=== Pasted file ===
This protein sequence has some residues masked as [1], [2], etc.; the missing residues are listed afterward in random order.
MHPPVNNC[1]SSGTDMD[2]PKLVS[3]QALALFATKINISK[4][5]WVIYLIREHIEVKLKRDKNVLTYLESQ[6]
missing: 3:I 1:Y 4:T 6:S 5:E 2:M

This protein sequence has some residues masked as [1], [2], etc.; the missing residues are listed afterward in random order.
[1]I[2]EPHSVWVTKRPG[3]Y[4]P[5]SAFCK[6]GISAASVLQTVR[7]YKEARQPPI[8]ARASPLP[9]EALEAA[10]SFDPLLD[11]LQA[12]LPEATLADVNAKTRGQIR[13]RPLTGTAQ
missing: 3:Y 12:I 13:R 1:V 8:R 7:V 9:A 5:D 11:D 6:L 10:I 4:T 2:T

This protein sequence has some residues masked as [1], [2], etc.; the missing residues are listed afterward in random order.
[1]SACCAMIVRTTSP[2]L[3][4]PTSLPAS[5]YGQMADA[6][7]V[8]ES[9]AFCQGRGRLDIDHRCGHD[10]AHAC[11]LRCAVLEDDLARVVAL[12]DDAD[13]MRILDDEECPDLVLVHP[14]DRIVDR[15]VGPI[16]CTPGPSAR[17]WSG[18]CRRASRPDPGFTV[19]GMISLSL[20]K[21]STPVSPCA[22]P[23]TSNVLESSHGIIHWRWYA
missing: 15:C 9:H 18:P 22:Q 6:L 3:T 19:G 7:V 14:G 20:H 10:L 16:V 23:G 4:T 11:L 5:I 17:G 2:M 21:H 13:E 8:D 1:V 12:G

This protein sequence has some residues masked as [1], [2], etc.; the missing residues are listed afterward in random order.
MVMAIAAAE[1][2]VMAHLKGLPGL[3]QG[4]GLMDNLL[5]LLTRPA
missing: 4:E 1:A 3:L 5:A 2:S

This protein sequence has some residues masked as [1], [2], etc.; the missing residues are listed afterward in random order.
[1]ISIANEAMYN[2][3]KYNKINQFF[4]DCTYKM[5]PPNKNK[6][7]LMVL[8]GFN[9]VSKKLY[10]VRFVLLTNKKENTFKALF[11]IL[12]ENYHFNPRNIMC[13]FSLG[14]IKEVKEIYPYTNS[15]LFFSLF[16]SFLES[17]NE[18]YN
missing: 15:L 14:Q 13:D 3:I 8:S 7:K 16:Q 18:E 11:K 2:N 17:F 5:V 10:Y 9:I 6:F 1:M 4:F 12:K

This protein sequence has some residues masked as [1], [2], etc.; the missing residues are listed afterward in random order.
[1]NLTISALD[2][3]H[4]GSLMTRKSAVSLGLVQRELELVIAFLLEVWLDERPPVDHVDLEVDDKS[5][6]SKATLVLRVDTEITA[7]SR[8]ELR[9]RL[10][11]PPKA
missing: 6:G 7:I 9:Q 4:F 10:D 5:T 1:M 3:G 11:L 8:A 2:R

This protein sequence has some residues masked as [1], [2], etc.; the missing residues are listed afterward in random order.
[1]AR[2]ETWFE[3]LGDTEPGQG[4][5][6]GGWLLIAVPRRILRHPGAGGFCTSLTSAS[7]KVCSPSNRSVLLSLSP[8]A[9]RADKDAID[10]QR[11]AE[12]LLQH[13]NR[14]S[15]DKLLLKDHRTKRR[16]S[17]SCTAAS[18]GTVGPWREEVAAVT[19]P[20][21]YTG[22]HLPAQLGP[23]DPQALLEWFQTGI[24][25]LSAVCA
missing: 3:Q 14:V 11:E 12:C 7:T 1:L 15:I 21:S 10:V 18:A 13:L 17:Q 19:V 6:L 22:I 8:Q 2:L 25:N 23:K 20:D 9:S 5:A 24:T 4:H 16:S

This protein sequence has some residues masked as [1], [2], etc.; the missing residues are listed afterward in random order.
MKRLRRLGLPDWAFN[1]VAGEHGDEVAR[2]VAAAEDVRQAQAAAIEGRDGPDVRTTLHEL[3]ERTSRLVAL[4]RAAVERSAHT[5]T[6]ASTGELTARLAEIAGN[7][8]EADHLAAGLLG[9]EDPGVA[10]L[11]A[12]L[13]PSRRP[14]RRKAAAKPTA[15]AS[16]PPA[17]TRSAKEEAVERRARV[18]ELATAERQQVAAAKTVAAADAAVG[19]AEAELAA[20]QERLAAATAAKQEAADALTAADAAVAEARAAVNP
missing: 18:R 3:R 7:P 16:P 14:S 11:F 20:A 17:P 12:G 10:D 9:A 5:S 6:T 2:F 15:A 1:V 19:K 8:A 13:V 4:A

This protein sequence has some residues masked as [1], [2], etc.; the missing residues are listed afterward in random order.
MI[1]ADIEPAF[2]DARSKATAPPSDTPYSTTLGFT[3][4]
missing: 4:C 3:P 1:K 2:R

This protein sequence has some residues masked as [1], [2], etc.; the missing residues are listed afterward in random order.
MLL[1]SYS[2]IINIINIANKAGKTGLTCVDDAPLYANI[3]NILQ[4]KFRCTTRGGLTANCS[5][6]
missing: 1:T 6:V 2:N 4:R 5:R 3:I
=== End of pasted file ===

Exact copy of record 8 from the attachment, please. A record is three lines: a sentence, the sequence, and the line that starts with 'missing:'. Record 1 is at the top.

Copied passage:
This protein sequence has some residues masked as [1], [2], etc.; the missing residues are listed afterward in random order.
MKRLRRLGLPDWAFN[1]VAGEHGDEVAR[2]VAAAEDVRQAQAAAIEGRDGPDVRTTLHEL[3]ERTSRLVAL[4]RAAVERSAHT[5]T[6]ASTGELTARLAEIAGN[7][8]EADHLAAGLLG[9]EDPGVA[10]L[11]A[12]L[13]PSRRP[14]RRKAAAKPTA[15]AS[16]PPA[17]TRSAKEEAVERRARV[18]ELATAERQQVAAAKTVAAADAAVG[19]AEAELAA[20]QERLAAATAAKQEAADALTAADAAVAEARAAVNP
missing: 18:R 3:R 7:P 16:P 14:S 11:F 20:A 17:P 12:G 10:D 9:A 5:S 6:T 2:F 15:A 1:V 19:K 8:A 13:V 4:A